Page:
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research-article

Characterizing the HeartMate II Left Ventricular Assist Device Outflow Using Particle Image Velocimetry

[+] Author and Article Information
Grant/W Rowlands

Department of Biomedical Engineering, The Pennsylvania State University, 205 Hallowell Building, University Park, PA 16802, USA
gwr5056@gmail.com

Bryan Good

Department of Biomedical Engineering, The Pennsylvania State University, 205 Hallowell Building, University Park, PA 16802, USA
bcg5069@psu.edu

Steven Deutsch

Department of Biomedical Engineering, The Pennsylvania State University, 205 Hallowell Building, University Park, PA 16802, USA
sdeutsch22@gmail.com

Keefe B. Manning

Professor, Department of Biomedical Engineering, The Pennsylvania State University, 205 Hallowell Building, University Park, PA 16802, USA; Department of Surgery, Penn State Hershey Medical Center, Hershey, PA 17033, USA
kbm10@psu.edu

1Corresponding author.

ASME doi:10.1115/1.4039822 History: Received July 25, 2017; Revised March 25, 2018

Abstract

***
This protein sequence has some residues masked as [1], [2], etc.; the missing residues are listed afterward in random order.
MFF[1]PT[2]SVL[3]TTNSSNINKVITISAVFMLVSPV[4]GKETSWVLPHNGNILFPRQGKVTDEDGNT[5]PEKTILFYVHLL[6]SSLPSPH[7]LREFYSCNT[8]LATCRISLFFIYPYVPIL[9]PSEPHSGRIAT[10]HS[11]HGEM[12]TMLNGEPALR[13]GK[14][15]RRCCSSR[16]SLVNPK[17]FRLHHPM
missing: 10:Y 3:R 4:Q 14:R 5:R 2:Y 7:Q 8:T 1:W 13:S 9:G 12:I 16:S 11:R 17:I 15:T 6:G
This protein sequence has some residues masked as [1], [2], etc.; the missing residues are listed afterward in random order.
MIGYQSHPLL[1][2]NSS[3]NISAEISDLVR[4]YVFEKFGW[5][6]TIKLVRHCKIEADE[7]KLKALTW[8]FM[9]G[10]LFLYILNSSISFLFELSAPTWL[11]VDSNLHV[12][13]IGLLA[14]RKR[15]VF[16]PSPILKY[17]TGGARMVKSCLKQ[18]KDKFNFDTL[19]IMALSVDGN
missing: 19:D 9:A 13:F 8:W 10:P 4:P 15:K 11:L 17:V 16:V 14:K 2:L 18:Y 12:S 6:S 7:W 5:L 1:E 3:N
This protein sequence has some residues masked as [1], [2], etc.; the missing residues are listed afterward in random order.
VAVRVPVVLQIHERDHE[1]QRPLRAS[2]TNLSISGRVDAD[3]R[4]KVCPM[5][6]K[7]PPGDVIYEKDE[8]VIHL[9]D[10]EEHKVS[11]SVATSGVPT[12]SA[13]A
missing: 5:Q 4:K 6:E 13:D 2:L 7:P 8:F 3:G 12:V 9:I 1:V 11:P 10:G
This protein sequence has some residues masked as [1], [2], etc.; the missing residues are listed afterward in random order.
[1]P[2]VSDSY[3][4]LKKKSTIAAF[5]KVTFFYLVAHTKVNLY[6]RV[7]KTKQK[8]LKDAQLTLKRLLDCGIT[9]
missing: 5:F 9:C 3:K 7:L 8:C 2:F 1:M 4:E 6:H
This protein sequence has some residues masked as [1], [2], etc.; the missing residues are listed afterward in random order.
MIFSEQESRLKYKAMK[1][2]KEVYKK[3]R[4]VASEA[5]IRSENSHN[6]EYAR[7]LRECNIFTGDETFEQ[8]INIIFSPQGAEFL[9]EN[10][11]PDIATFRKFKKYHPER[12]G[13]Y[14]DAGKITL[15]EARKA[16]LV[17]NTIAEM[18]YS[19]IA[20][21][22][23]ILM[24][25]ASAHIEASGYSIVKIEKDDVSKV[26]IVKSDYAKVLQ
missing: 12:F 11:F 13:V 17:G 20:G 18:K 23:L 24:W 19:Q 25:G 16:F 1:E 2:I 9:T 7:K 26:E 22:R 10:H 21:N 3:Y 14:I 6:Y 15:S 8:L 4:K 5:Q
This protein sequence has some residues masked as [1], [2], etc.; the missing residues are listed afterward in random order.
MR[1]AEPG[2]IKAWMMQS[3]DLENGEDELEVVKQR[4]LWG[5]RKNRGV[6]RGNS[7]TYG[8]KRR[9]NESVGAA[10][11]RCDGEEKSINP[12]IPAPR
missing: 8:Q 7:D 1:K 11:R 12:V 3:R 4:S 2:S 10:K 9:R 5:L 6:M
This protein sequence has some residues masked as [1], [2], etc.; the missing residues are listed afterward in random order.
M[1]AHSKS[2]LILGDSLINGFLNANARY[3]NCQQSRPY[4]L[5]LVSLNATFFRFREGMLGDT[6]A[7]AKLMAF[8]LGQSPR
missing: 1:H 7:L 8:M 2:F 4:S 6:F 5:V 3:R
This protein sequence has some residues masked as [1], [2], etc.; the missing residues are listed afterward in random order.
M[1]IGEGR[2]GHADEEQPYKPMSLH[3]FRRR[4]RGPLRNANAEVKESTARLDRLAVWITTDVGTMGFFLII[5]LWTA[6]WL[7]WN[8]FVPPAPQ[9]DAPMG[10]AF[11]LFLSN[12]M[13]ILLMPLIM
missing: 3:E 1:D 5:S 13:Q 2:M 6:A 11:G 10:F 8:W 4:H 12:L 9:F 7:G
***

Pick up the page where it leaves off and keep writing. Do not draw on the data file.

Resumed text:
Ventricular assist devices (VADs) are implanted in patients with a diseased ventricle to maintain peripheral perfusion as a bridge-to-transplant or as destination therapy. However, some patients with continuous flow VADs (eg. HeartMate II (HMII)) have experienced gastrointestinal bleeding, in part caused by the proteolytic cleavage or mechanical destruction of von Willebrand Factor (vWF), a clotting glycoprotein. In vitro studies were performed to measure the flow located within the HMII outlet cannula under both steady and physiological conditions using particle image velocimetry. Under steady flow, a mock flow loop was used with the HMII producing a flow rate of 3.2 L/min. The physiological experiment included a pulsatile pump operated at 105 BPM with a stroke volume of 50 mL and in conjunction with the HMII producing a total flow rate of 5.0 L/min. Velocity fields, Reynolds normal stresses (RNS), and Reynolds shear stresses (RSS) were analyzed to quantify the outlet flow's potential contribution to vWF degradation. Under both flow conditions, the HMII generated principal Reynolds stresses that are, at times, orders of magnitude higher than those needed to unfurl vWF, potentially impacting its physiological function. Under steady flow, principal RNSs were calculated to be approximately 500 Pa in the outlet cannula. Elevated Reynolds stresses were observed throughout every phase of the cardiac cycle under physiological flow with principal RSSs approaching 1500 Pa during peak systole. Prolonged exposure to these conditions may lead to Acquired von Willebrand Syndrome, which is accompanied by uncontrollable bleeding episodes.

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